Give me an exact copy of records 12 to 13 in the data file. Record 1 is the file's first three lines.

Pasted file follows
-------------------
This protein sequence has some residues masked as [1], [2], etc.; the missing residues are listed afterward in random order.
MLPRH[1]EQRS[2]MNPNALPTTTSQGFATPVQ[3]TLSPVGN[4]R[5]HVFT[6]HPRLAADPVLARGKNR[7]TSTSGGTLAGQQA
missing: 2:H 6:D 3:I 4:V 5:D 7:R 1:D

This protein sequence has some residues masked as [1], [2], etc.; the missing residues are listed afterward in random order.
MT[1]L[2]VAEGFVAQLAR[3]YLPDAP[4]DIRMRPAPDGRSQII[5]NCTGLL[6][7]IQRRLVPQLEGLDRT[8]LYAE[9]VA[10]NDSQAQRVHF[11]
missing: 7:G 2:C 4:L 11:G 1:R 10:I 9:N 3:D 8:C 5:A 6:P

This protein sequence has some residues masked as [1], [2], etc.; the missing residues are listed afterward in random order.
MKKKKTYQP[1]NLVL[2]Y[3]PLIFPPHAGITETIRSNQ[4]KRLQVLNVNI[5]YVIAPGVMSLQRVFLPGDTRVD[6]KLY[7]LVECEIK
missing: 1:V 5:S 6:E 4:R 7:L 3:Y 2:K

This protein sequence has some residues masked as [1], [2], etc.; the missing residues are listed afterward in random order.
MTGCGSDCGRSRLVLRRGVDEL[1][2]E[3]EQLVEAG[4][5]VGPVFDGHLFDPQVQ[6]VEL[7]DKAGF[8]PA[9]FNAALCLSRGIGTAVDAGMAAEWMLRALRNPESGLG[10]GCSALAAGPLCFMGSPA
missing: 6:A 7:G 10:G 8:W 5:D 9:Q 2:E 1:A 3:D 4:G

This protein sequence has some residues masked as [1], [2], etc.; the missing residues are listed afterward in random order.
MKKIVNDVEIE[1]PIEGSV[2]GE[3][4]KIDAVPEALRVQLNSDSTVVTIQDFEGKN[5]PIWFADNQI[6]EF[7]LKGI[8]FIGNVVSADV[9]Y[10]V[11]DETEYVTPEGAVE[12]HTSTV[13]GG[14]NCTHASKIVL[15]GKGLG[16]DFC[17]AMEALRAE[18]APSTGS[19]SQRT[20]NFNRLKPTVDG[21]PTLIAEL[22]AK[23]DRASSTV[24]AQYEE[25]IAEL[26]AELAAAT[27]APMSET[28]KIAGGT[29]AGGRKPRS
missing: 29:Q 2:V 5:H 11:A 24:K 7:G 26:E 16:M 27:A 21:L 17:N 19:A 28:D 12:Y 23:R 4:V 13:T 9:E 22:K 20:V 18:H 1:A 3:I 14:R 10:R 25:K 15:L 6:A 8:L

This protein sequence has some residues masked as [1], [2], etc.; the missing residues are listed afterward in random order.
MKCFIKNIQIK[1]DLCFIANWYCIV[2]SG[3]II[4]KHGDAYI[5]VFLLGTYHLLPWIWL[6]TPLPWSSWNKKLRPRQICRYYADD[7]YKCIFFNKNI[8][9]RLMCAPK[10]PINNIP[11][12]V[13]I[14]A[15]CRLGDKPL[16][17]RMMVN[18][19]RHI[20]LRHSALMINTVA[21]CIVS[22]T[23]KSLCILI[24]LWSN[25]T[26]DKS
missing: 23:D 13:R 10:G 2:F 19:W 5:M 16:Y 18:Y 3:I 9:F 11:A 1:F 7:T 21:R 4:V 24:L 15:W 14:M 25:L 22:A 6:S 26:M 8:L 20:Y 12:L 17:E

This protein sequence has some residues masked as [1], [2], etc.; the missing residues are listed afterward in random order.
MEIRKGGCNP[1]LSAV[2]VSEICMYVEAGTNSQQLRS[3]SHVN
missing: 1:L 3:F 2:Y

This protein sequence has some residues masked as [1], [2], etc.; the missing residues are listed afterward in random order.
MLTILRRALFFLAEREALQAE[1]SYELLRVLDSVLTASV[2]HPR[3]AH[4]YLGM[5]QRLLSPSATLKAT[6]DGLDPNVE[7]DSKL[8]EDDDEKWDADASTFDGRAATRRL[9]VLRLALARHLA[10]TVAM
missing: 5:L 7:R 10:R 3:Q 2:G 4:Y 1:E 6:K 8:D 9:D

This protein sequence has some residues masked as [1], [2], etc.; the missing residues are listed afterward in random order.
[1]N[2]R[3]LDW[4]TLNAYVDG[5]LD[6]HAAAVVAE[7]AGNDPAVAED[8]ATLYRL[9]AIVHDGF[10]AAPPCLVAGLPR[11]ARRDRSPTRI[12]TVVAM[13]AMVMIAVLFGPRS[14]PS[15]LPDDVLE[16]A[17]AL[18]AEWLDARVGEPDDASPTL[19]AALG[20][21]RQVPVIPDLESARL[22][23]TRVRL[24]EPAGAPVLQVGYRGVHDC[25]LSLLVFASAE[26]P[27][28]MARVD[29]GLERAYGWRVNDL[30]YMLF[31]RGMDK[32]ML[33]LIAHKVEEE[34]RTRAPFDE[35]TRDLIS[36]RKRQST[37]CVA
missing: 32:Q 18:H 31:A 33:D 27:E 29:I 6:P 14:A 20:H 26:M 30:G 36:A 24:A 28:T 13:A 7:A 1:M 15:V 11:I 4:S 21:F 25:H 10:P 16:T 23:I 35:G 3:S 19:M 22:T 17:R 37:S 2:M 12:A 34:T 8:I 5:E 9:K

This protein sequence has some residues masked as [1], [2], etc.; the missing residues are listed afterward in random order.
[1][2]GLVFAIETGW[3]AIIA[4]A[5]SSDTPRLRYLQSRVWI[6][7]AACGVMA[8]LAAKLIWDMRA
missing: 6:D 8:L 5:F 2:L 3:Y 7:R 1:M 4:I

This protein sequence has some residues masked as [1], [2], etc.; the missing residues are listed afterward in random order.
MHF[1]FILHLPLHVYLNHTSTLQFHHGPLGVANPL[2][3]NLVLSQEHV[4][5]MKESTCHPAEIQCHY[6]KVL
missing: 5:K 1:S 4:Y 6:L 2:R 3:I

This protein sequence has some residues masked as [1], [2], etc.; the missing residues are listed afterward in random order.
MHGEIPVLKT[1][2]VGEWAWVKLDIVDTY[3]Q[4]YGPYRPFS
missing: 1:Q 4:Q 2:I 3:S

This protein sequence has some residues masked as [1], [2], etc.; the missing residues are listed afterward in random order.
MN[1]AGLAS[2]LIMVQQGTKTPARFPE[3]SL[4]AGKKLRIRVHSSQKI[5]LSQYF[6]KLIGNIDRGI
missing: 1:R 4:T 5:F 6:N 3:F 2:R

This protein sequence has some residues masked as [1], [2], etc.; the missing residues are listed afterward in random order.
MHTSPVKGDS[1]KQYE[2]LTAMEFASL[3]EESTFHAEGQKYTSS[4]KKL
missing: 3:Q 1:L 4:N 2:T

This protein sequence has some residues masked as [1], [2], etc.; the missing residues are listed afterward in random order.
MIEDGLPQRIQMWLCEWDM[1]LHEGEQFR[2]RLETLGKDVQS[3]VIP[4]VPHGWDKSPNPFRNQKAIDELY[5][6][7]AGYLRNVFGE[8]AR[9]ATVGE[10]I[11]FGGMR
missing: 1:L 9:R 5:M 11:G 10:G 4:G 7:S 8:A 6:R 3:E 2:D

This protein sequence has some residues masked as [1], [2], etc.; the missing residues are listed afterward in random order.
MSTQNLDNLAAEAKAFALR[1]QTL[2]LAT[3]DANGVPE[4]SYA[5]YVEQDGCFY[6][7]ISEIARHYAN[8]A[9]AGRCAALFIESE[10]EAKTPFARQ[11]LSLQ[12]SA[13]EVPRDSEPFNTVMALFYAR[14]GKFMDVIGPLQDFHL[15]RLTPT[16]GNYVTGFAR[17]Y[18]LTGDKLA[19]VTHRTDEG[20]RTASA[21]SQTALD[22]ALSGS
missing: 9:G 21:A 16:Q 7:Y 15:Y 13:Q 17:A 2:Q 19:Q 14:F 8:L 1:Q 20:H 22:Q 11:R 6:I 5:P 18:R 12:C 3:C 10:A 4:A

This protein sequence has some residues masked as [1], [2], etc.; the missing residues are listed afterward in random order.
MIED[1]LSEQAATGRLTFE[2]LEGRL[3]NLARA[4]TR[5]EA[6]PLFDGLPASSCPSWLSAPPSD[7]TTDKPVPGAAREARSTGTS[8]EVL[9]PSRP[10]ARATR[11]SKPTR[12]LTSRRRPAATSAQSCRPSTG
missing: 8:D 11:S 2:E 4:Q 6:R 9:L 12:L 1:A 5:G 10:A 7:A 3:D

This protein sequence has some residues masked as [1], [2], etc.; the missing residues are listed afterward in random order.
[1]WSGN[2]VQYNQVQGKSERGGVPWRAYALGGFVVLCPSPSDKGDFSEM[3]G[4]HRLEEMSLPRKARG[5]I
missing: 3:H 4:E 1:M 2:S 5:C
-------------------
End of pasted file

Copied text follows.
This protein sequence has some residues masked as [1], [2], etc.; the missing residues are listed afterward in random order.
MHGEIPVLKT[1][2]VGEWAWVKLDIVDTY[3]Q[4]YGPYRPFS
missing: 1:Q 4:Q 2:I 3:S

This protein sequence has some residues masked as [1], [2], etc.; the missing residues are listed afterward in random order.
MN[1]AGLAS[2]LIMVQQGTKTPARFPE[3]SL[4]AGKKLRIRVHSSQKI[5]LSQYF[6]KLIGNIDRGI
missing: 1:R 4:T 5:F 6:N 3:F 2:R